Heroism In Joseph Heller's Catch 22

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In Joseph Heller’s Catch 22, the protagonist, Yossarian, exemplifies a modern American antihero. From the first few pages, Heller presents Yossarian as a flawed man who is only interested in preserving his own life. Unlike the typical, altruistic, and courageous hero placed in so many war novels, Yossarian is instead bizarre, self-involved, and sometimes unethical. Heller purposely chooses to make Yossarian an antihero to imply there are only antiheros when it comes to war. As other novels dishonestly romanticize and glorify war, Heller does the opposite. A main theme Heller tries to convey throughout the novel is that the reality of war is absurd and corrupt, as well as the people involved in war. Although Yossarian is selfish and untrustworthy, Heller slowly shows the reader that these seemingly dislikable characteristics of Yossarian show a type of heroism. As Yossarian evolves, the reader comes to realize that Yossarian’s obsession with preserving his life doesn’t necessarily emphasize his selfishness, but rather the value he puts on life. Throughout most of the novel, the reader follows Yossarian’s quest to escape the war,…show more content…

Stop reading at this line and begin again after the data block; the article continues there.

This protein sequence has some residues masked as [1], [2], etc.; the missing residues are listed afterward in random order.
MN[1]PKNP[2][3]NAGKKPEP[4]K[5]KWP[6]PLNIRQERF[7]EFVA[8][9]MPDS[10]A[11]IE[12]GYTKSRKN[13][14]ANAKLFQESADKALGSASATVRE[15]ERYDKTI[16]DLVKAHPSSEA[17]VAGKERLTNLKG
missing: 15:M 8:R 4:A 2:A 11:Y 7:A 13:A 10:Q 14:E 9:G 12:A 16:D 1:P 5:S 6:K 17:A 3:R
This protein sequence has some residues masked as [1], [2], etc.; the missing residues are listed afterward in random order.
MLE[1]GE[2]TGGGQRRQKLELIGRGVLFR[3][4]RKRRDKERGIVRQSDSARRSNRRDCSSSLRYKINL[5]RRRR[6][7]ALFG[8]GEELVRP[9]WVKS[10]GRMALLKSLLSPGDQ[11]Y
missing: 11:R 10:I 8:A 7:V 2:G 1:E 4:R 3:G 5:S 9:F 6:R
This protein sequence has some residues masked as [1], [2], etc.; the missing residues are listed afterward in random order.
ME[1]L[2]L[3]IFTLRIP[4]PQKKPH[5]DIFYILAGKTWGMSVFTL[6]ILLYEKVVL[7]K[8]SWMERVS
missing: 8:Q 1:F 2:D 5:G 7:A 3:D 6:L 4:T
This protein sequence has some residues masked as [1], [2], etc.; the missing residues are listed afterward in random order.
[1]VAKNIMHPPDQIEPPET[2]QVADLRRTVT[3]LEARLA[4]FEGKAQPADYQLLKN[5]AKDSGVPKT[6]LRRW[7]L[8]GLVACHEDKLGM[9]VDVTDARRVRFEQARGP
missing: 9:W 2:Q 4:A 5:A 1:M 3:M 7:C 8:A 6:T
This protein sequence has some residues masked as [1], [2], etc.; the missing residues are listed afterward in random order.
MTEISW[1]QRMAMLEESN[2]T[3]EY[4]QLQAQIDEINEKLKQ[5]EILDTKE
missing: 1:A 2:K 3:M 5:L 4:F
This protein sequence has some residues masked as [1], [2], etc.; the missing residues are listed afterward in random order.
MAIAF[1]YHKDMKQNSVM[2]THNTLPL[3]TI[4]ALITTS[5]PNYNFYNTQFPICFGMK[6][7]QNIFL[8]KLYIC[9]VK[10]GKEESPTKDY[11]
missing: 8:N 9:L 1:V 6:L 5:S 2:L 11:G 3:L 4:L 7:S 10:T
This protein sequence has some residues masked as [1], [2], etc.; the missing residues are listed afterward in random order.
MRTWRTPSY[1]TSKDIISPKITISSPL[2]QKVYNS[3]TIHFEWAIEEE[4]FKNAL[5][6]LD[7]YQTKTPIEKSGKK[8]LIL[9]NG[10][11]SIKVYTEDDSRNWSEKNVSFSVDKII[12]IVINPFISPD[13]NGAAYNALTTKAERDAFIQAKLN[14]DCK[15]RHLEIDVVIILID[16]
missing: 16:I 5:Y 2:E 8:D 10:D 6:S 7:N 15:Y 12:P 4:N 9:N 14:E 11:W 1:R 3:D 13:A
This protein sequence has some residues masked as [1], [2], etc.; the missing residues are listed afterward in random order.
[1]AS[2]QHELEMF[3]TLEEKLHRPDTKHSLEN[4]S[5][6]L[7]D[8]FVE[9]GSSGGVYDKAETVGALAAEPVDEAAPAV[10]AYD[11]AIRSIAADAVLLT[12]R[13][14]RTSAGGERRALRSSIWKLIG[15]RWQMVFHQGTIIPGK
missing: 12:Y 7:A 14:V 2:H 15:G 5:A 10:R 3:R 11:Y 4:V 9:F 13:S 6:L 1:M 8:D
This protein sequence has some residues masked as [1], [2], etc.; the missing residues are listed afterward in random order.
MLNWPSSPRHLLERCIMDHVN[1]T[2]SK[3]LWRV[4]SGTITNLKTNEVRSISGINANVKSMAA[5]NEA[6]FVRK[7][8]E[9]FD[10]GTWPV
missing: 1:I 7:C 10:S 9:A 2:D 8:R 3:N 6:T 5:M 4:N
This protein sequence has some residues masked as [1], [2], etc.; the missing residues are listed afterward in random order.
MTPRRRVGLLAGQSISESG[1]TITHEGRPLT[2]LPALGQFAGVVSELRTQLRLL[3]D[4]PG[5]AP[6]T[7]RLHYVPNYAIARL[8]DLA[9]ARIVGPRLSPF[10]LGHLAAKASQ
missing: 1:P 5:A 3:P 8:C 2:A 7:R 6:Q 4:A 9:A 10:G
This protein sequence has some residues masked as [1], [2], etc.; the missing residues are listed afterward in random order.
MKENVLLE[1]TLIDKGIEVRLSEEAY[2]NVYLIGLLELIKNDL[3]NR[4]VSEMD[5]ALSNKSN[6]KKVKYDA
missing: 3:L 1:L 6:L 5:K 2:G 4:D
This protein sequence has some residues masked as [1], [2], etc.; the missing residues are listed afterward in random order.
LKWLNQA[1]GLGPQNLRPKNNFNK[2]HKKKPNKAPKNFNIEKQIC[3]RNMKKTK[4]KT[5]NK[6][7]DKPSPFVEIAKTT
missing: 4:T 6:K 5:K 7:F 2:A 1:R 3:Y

Yossarian learns Snowden’s secret, “man [is] matter.” “The spirit gone, man is garbage” (440). Snowden, along with the soldier in white, symbolizes the many faceless soldiers who perish in war. Snowden does not feel glory or pride that he’s dying for his country, he only feels cold and scared in his last hours. And soon, he is only a bunch of matter, holding no identity or spirit. As Snowden dies, Yossarian privately decides that he does not want to simply be matter. Yossarian is haunted by Snowden’s secret, but it gives him a reason to try to live. Although at this moment Yossarian’s reason to preserve life is mostly out of a heightened fear of death, it’s a start that encourages him to at least to try to find the true reason to
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